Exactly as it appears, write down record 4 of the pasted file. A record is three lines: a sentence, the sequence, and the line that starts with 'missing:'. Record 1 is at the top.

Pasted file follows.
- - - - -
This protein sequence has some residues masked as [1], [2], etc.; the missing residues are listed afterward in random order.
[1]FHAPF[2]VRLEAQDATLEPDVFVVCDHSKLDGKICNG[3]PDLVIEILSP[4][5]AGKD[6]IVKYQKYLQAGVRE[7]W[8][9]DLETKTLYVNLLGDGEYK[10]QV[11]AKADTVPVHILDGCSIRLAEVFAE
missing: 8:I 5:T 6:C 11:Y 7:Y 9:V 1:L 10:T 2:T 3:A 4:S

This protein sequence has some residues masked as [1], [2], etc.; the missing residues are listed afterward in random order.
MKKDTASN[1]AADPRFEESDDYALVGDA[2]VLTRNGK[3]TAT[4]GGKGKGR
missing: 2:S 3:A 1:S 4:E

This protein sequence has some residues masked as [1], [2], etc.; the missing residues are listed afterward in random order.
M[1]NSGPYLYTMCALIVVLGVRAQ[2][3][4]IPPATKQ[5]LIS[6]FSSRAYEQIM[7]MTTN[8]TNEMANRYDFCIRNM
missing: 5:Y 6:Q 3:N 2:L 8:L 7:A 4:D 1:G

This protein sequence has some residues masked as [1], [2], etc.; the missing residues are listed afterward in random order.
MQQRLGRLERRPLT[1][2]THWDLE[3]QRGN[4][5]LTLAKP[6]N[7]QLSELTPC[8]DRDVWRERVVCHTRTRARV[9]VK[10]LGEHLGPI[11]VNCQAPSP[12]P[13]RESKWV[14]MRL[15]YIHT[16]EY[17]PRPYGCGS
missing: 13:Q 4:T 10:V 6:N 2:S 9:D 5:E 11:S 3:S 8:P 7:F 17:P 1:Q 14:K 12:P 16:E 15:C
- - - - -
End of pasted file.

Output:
This protein sequence has some residues masked as [1], [2], etc.; the missing residues are listed afterward in random order.
MQQRLGRLERRPLT[1][2]THWDLE[3]QRGN[4][5]LTLAKP[6]N[7]QLSELTPC[8]DRDVWRERVVCHTRTRARV[9]VK[10]LGEHLGPI[11]VNCQAPSP[12]P[13]RESKWV[14]MRL[15]YIHT[16]EY[17]PRPYGCGS
missing: 13:Q 4:T 10:V 6:N 2:S 9:D 5:E 11:S 3:S 8:P 7:F 17:P 1:Q 14:K 12:P 16:E 15:C